You cannot constantly "see" your suitcase on your phone at any time, they do not transmit their location in real time. An iPhone (whoever's) has to be nearby to pick up signal and pass it on. The owner of that iPhone doesn't notice anything at all, it's purely the signal being passed on from phone to phone.
Even though this system is not foolproof, I still like to use them. Suppose my suitcase gets lost, I am much more likely to be able to show the flight company where it has gone.
There is also a similar system for Samsung: Smarttag .
Essential: the luggage scale
Handy to weigh your luggage in advance. Even on the way back. That way, you won't face any surprises at the airport.
Still hand luggage too heavy?
Are you going to take your camera on the plane and your hand luggage is really too heavy? Then wear a jacket or body warmer with lots of (large) pockets and put as much as you can in there. Saves weight in your hand luggage again!
What goes in hold luggage and what in hand luggage?
Of course my camera goes on the plane in the hand luggage. No way I'm having it thrown in the hold. I put the camera in its underwater housing to save space.
I also put flashes, lenses and snoots in my hand luggage.
I prefer to put everything related to my camera in hand luggage. If there are two of us travelling and I can divide all the equipment across hand luggage for two, it's easy to do that too. This way, I always have a complete photo set when I arrive. Even if hold luggage is lost.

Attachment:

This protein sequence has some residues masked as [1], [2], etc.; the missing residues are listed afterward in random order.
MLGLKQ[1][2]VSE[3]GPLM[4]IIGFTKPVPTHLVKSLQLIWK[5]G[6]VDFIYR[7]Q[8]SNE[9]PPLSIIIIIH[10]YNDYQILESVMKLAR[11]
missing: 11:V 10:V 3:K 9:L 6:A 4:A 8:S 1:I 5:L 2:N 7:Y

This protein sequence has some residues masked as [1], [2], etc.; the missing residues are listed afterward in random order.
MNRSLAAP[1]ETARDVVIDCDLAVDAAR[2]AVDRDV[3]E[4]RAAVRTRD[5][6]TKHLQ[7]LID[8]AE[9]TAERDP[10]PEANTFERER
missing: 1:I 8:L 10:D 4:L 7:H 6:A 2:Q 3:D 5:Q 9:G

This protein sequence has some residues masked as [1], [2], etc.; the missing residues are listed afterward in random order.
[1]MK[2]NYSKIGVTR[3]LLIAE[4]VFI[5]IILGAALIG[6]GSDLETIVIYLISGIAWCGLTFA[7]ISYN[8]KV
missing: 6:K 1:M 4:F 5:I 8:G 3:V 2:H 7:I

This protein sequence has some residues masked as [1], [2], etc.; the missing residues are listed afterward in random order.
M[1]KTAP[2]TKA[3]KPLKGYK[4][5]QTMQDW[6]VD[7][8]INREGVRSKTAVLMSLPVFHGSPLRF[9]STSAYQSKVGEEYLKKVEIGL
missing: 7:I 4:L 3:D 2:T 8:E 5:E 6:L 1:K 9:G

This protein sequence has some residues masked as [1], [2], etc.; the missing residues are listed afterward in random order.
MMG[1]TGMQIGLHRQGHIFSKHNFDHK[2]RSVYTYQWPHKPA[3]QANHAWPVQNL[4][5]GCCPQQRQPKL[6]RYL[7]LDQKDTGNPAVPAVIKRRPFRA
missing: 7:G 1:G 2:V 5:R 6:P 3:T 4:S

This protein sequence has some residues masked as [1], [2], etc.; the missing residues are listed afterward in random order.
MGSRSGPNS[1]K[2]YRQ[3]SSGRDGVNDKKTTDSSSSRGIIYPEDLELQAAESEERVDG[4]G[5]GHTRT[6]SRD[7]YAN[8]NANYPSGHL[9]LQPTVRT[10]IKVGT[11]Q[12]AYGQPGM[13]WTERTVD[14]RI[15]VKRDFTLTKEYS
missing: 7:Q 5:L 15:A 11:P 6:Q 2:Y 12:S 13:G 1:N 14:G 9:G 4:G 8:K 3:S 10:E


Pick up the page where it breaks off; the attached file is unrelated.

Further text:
When I travel by myself, it gets a bit trickier. I dare to pack my hand luggage a little heavier than allowed, but sometimes I end up with a seriously overweight suitcase. So then I have to choose.
I then put the following in the hold luggage:
flash arms with clamps and floats
and anything that doesn't have loose parts. If I am really in weight trouble, I pack my wet lenses extra well and put them as deep and safe as possible in checked luggage. Fortunately, I haven't had to do that very often.
Batterijen mogen niet in de ruimbagage en moeten in de handbagage vervoerd worden.
Ik heb wel eens gelezen dat er vliegmaatschappijen zijn die willen dat je batterijen elkaar niet mogen aanraken en bedekt moeten zijn met tape, maar ik weet niet of dat een internet fabeltje is. Ik heb het zelf nog nooit meegemaakt. Jij wel? Laat het me weten, toch mooi als we dat uit eerste hand mogen horen.
Bij mij zitten de batterijen en accu’s in de apparaten waar ze in horen. De accu’s van de flitsers zou je los kunnen halen, omdat flitsers vaak erg warm worden als ze bovenwater aan gaan. Zelf heb ik dat nooit gedaan, omdat mijn knoppen van de flitser niet gemakkelijk “zomaar” kunnen bewegen en omdat ik bang ben dat de contacten beschadigen. Ik let wel extra op dat de flitsers in hun eigen “vakje/compartimentje” van de fototas zitten zodat er niets aan kan blijven haken.
Je camera meenemen in het vliegtuig, het is wat het is
Ja het is stressvol. Ja is het moeilijk om je handbagage binnen de gewichtslimiet te houden.
Maar het is wat het is. Als je naar je droombestemming wilt gaan om te duiken en je wilt onderwater foto’s maken. Dan is het wat het is.
Pak al je kwetsbare spullen zo goed mogelijk beschermd in,
Bereid je zo goed mogelijk voor, wees op tijd met inchecken en glimlach vriendelijk naar iedereen. Wie weet helpt het je ooit eens.